Mourners turn out for funeral of solitary Second World War soldier Reginald Watson in Ormesby

People gathering at Ormesby St Margaret Church for the funeral of Reginald Watson following a social

People gathering at Ormesby St Margaret Church for the funeral of Reginald Watson following a social media appeal for mourners. The Second World War veteran left no surviving family. - Credit: Archant

Although most of them never knew him, more than 200 mourners flocked to a village church to pay their respects to a Second World War soldier today.

Reginald Watson died without any surviving family in November but local vicar Rev Mandy Bishop was determined to give him a good send off.

Together with the Royal British Legion, she appealed to the public to form a congregation for Mr Watson, and described the response she received as 'over-whelming'.

Around 250 people attended the service at Ormesby St Margaret Church including as many as 17 standard bearers.

As a guard of honour was assembled outside people continued to make their way to the church, many of them ex-servicemen proudly wearing their medals.

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A single piper played as Mr Watson's body was carried, the flag of the King's Rifle Corps draped poignantly over his coffin.

Displayed at the back of the church was one of the only known photographs taken of Mr Watson - taken when he was just four years old.

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The turnout out was boosted by a social medial appeal to honour the 90-year-old described as 'one of the real Ormesby people.'

Addressing the congregation, the vicar said: 'Some of you have come here because you remember Reg, but some of you are here to give something back for the service he gave to his country.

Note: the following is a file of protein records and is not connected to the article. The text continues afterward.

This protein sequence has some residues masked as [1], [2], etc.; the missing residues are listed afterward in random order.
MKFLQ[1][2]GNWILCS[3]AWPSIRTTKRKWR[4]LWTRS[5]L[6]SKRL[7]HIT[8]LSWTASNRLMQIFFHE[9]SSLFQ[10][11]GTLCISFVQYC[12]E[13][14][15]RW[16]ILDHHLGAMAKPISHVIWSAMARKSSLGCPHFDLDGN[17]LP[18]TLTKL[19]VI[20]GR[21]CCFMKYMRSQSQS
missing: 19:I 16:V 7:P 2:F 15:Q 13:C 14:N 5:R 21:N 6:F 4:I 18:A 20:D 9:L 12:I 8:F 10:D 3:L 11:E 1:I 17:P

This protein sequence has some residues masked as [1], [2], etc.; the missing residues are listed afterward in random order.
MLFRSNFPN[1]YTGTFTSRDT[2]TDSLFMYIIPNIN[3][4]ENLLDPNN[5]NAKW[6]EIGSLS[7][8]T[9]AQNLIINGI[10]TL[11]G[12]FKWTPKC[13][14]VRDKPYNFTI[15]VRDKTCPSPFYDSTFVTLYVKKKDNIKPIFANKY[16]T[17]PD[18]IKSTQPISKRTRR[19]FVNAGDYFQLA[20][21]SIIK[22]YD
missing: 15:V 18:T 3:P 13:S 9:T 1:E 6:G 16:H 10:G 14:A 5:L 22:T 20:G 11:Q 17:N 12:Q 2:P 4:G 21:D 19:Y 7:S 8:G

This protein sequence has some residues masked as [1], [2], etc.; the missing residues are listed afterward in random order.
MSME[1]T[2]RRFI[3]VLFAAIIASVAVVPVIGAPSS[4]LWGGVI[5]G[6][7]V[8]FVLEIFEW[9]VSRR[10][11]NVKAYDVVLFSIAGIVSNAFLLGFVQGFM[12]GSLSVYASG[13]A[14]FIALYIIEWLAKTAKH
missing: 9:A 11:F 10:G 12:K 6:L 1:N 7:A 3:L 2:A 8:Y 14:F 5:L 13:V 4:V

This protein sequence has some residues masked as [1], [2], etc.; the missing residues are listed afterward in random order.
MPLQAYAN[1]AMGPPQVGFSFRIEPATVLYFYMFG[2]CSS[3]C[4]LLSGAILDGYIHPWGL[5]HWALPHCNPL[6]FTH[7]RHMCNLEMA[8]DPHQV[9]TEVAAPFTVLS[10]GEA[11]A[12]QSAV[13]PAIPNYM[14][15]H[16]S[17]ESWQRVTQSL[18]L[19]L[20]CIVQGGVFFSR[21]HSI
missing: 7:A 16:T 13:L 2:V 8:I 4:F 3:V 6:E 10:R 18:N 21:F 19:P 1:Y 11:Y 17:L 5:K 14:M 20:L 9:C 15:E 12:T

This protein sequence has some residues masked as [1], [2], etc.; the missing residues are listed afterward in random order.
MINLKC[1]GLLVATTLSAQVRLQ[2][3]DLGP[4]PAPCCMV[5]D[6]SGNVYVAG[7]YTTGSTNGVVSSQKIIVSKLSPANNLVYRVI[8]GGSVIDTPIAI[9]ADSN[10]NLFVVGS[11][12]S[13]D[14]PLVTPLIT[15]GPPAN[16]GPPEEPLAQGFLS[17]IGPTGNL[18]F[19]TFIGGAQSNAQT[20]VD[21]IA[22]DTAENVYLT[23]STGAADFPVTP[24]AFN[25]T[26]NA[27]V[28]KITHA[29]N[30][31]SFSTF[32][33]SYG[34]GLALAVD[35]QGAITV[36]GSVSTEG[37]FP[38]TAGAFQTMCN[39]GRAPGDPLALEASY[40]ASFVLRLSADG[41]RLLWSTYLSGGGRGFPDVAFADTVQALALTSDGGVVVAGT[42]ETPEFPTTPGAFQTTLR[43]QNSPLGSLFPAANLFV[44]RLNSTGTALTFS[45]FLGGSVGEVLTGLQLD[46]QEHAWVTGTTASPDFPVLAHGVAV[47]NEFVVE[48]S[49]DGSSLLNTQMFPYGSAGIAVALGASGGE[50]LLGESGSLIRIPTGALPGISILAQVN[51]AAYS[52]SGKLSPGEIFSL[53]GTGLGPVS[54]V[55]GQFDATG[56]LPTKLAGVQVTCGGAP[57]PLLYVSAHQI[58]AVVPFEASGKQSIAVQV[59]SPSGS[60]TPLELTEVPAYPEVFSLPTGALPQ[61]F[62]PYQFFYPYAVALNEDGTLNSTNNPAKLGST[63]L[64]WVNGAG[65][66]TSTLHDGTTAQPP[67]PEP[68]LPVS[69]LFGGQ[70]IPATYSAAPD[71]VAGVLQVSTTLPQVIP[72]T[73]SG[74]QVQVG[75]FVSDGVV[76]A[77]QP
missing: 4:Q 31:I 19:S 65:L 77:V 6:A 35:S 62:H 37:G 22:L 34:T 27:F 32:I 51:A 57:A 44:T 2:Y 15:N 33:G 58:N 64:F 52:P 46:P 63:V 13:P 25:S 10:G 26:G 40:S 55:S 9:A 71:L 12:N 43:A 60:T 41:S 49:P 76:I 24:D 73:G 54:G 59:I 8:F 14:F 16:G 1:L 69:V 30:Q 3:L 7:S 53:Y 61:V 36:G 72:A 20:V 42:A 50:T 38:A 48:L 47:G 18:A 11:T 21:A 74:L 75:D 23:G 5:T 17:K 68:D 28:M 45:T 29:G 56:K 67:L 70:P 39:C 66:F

'It is a good thing you have done today and I thank you all for giving him the dignified send-off he deserved.'

Florance Gallacher, who attended as a representative of Ormesby British Legion said: 'I'd like to thank Reverend Mandy Bishop for her hard work, all the people who attended and all the standard bearers who made Reginald's funeral so outstanding.'

Paul Williams, chairman of the Great Yarmouth branch, said: 'We were expecting 12 standard bearers, to have got 17 was great.

'Occasions like this is what we are all about. We support servicemen and women in both life and death and we are very proud and privileged to be able to do so. We are proud custodians of the remembrance service and it was heartwarming to see so many people supporting us in that.'

Stan Hebborn, who played the pipes for Mr Watson, said: 'It was a fantastic service. I have played at many funerals in my time but not many as well subscribed as this one.

'It just goes to show just how much servicemen and women are cared about and supported - it really is like a family.'

Paul Dobson, of the 901 Marine Cadets, said: 'It was incredible to see so many people attend,'

Among those also in attendance were representatives from the coastguard, St John's Ambulance and Royal British Legion branches from as far away as East London.

Ernie Brown, a school friend of Mr Watson, paid tribute in the ceremony, before bugler Leigh Sharpe performed the Last Post.

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